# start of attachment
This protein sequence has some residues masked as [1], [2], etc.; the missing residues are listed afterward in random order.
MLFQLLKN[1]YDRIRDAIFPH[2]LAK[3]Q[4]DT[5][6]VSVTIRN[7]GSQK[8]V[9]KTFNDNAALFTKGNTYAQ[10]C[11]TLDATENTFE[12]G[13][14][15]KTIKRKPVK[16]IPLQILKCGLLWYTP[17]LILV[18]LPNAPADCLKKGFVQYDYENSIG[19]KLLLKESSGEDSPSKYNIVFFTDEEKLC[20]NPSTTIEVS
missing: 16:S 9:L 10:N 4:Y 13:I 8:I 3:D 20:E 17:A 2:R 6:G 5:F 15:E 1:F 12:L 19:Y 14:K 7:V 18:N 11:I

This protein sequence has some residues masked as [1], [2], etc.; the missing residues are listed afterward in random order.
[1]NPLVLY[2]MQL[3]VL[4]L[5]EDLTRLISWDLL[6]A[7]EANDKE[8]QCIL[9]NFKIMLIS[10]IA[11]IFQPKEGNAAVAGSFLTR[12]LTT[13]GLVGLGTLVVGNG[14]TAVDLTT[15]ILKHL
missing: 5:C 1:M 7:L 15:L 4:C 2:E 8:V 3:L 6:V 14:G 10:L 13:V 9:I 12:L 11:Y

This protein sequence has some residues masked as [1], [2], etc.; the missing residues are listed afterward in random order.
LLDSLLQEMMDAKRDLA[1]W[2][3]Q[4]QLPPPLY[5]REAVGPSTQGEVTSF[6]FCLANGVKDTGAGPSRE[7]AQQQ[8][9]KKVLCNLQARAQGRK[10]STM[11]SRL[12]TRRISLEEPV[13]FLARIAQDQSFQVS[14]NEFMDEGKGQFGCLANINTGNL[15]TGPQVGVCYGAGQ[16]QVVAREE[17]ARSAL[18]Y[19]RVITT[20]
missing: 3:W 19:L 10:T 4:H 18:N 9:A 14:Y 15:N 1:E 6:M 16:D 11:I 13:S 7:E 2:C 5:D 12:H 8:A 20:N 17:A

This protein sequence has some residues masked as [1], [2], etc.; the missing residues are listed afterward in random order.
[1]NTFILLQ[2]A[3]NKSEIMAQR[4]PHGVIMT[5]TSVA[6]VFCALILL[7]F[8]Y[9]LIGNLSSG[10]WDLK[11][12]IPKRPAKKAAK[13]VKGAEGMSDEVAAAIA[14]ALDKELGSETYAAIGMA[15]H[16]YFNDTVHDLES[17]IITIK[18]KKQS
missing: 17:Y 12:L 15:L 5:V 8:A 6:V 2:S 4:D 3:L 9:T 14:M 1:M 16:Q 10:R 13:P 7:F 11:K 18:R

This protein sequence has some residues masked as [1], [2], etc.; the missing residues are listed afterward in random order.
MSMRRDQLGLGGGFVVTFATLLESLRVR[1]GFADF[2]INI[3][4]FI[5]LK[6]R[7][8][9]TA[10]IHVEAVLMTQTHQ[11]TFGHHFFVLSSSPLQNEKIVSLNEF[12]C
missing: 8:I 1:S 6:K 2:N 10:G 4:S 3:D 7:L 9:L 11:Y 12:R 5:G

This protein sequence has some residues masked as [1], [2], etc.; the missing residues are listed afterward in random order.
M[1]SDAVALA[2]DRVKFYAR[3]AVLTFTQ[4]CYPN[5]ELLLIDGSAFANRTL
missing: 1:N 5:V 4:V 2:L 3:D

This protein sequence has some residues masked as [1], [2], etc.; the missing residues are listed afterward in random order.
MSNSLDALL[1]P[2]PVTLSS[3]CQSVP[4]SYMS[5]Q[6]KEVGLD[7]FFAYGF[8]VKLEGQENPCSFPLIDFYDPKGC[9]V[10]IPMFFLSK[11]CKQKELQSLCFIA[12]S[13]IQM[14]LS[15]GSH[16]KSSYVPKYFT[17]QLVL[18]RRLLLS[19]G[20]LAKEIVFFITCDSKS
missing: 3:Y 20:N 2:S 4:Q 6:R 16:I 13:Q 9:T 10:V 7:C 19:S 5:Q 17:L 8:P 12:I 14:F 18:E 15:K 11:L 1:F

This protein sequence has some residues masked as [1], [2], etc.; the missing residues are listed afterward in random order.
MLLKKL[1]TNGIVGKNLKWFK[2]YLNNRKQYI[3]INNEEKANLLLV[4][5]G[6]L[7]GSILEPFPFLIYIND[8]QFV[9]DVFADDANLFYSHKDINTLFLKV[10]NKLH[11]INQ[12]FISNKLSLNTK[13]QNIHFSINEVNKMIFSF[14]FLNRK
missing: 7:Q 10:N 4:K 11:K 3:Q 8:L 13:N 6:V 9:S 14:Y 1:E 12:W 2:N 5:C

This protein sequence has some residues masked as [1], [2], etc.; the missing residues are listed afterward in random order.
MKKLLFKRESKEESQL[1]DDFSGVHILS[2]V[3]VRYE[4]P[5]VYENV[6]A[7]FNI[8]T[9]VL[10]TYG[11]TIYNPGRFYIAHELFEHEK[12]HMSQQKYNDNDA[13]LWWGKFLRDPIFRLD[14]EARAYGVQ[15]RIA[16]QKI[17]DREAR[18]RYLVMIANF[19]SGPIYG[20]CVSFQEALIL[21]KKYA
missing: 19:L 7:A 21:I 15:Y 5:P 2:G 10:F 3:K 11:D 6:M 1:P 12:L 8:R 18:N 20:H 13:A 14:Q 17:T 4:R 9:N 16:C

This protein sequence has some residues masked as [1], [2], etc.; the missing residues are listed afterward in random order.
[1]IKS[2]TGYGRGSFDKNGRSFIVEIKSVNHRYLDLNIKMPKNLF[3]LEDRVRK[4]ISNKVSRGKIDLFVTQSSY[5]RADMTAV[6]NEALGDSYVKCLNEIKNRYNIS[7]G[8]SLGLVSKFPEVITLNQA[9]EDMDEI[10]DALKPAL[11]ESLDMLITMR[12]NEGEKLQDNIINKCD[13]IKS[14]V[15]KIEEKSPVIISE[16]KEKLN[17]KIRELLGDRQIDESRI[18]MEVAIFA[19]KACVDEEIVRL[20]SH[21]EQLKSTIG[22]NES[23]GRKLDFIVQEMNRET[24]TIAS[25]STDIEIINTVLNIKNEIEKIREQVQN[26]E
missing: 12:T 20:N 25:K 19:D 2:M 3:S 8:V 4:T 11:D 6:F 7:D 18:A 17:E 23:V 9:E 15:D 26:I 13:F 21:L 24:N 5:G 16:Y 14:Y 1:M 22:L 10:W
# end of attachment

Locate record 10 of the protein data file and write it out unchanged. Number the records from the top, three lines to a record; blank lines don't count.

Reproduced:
This protein sequence has some residues masked as [1], [2], etc.; the missing residues are listed afterward in random order.
[1]IKS[2]TGYGRGSFDKNGRSFIVEIKSVNHRYLDLNIKMPKNLF[3]LEDRVRK[4]ISNKVSRGKIDLFVTQSSY[5]RADMTAV[6]NEALGDSYVKCLNEIKNRYNIS[7]G[8]SLGLVSKFPEVITLNQA[9]EDMDEI[10]DALKPAL[11]ESLDMLITMR[12]NEGEKLQDNIINKCD[13]IKS[14]V[15]KIEEKSPVIISE[16]KEKLN[17]KIRELLGDRQIDESRI[18]MEVAIFA[19]KACVDEEIVRL[20]SH[21]EQLKSTIG[22]NES[23]GRKLDFIVQEMNRET[24]TIAS[25]STDIEIINTVLNIKNEIEKIREQVQN[26]E
missing: 12:T 20:N 25:K 19:D 2:M 3:S 8:V 4:T 11:D 6:F 7:D 18:A 17:E 23:V 9:E 15:D 26:I 13:F 21:L 24:N 5:G 16:Y 14:Y 1:M 22:L 10:W